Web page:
Livestock grazing is considered a disturbance of both biotic and abiotic parameters that may lead to degradation of rangelands and desertification. We report a case in which grazing was used as a management tool in a rehabilitation project. The aim of this study was to quantify the effects of grazing on a managed ecological system. To do so, we monitored the diversity and composition of the plant community, herbaceous biomass, soil moisture, soil organic matter, habitat structure and quality of the vegetation for grazers (protein content and digestion). These parameters were monitored on the south and the north slopes, because of the differences in the radiation, which affect the water regime and the vegetation. Monitoring was in grazed plots and in plots ungrazed for three years. Our results showed that grazing had immediate effects on the plant community and habitat structure. The densities of plant species decreased (∼20%), vegetation community composition was affected (∼50-61%) and exposed soil surface increased (∼50%). A significant decrease was found in total protein content in plants over time: from 17-19% in beginning of the grazing season to 5-6% at the peak of the season. Digestible material was significantly more at the peak of the growing season in the grazed plots (63.7%) compared to the ungrazed plots (57.4%) in the north-facing slope, but not in the south-facing slope. When plant diversity, soil fertility, and soil moisture were considered, no correlation was found in relation to grazing. The significance of the research was that it demonstrated that livestock grazing can be effective as a management tool while imposing limited damage to the ecosystem.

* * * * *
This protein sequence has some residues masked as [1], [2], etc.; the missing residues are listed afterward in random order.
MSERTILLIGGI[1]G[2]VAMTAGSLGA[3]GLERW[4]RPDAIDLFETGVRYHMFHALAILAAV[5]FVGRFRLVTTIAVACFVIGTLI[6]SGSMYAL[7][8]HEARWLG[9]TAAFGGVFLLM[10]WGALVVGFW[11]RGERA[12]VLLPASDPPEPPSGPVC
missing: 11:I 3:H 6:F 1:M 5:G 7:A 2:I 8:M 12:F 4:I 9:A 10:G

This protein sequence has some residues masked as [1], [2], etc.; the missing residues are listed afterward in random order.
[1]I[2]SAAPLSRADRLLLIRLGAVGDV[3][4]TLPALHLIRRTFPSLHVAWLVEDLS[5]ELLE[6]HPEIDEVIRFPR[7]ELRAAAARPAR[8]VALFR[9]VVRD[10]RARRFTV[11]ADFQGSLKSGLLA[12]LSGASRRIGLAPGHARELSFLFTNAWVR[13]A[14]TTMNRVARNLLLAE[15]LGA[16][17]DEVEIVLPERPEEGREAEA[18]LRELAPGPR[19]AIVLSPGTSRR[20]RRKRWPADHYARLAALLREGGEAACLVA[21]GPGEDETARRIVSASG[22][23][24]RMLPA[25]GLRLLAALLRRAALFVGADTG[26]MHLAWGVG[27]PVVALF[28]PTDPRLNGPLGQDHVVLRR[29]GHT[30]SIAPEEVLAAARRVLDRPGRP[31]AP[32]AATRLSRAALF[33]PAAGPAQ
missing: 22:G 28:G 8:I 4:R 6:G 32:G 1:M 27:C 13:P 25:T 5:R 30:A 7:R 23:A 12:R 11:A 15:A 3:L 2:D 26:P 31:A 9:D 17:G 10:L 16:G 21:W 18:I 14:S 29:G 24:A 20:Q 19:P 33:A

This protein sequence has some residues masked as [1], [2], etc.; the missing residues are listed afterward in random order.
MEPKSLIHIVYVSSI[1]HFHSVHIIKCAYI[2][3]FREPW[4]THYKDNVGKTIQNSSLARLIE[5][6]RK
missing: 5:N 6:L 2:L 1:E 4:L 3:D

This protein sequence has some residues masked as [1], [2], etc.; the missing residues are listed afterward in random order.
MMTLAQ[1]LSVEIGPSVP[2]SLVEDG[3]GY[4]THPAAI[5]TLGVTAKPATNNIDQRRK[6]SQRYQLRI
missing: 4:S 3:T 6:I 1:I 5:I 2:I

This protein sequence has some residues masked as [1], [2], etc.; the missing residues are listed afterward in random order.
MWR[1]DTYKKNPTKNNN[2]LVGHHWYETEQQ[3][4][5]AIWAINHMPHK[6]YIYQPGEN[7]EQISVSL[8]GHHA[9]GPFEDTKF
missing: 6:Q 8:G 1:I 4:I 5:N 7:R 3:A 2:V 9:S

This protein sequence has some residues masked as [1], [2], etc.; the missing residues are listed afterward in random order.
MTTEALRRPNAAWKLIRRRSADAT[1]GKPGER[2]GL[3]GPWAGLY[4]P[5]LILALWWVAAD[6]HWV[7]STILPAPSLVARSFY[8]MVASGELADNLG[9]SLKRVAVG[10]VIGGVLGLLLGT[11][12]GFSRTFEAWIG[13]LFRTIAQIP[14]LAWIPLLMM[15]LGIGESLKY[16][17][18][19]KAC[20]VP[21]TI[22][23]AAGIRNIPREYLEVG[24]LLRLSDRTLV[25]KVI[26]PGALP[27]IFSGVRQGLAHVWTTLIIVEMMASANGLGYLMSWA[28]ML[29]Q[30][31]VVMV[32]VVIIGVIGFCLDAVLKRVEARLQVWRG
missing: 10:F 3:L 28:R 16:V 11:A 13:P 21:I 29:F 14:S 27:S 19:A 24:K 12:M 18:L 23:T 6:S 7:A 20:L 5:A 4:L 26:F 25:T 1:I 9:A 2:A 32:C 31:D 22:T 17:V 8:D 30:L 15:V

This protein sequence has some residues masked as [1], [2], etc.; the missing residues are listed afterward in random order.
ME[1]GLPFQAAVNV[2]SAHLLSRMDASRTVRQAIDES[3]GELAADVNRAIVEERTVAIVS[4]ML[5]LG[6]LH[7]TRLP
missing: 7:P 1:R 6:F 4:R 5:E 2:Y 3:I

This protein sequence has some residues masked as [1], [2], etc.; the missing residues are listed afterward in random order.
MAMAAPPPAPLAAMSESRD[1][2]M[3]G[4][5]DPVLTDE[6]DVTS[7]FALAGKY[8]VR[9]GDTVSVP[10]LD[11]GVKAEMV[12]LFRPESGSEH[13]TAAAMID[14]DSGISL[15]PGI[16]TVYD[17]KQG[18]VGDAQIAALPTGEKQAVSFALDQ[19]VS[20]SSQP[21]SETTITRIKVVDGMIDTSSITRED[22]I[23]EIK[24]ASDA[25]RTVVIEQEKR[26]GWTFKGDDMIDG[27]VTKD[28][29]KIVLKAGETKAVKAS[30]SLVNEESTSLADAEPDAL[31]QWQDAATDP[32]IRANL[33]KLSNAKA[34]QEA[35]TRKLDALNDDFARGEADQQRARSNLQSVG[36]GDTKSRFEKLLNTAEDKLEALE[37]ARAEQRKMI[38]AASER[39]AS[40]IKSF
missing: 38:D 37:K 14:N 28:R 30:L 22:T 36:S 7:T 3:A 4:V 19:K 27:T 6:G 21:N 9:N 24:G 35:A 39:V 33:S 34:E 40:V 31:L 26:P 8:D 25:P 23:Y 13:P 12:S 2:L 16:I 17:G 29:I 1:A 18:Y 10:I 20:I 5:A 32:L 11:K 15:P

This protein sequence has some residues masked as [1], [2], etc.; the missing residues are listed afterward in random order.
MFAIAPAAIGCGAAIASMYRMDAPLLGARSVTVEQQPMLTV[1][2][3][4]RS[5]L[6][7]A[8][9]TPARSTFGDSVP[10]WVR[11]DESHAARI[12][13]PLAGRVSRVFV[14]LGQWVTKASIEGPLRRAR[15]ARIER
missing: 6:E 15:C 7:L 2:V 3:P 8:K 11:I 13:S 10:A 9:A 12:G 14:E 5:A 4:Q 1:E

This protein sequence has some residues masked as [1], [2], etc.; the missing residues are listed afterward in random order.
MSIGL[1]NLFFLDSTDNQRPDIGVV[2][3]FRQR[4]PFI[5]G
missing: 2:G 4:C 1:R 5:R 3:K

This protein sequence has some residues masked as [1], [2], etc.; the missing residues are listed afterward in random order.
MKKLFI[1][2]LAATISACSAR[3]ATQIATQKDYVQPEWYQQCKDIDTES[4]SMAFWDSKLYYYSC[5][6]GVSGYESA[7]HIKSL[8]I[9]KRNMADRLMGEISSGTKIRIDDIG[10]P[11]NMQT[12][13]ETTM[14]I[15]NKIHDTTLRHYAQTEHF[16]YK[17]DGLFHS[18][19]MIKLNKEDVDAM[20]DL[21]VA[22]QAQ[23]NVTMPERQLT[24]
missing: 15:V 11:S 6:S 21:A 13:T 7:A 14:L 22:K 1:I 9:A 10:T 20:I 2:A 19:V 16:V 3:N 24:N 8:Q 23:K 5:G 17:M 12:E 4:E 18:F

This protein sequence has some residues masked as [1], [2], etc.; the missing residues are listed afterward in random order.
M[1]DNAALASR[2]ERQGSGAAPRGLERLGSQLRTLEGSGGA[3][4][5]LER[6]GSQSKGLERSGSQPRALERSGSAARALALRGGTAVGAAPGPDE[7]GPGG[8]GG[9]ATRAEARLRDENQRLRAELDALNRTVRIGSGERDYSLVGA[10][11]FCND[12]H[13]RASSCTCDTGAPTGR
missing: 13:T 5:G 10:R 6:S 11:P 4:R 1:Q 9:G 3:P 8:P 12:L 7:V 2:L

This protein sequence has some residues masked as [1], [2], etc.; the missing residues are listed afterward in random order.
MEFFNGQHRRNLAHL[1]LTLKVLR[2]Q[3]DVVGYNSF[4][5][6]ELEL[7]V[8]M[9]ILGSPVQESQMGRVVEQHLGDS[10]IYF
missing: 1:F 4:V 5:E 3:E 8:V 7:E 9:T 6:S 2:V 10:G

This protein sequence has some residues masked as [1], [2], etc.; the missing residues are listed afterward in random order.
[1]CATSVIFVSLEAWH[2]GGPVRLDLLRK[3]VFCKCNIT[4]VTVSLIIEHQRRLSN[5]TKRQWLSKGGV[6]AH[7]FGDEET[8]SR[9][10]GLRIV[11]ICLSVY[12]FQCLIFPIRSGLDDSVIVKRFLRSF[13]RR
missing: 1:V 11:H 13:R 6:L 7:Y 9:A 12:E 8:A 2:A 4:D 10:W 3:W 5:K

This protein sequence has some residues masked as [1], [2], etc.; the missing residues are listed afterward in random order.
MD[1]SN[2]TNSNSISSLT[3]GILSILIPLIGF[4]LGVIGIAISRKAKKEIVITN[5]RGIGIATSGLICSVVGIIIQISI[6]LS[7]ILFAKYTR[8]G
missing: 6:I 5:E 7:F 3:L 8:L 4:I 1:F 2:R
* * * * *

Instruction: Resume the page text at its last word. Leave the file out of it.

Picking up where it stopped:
- Organic matter
- Soil moisture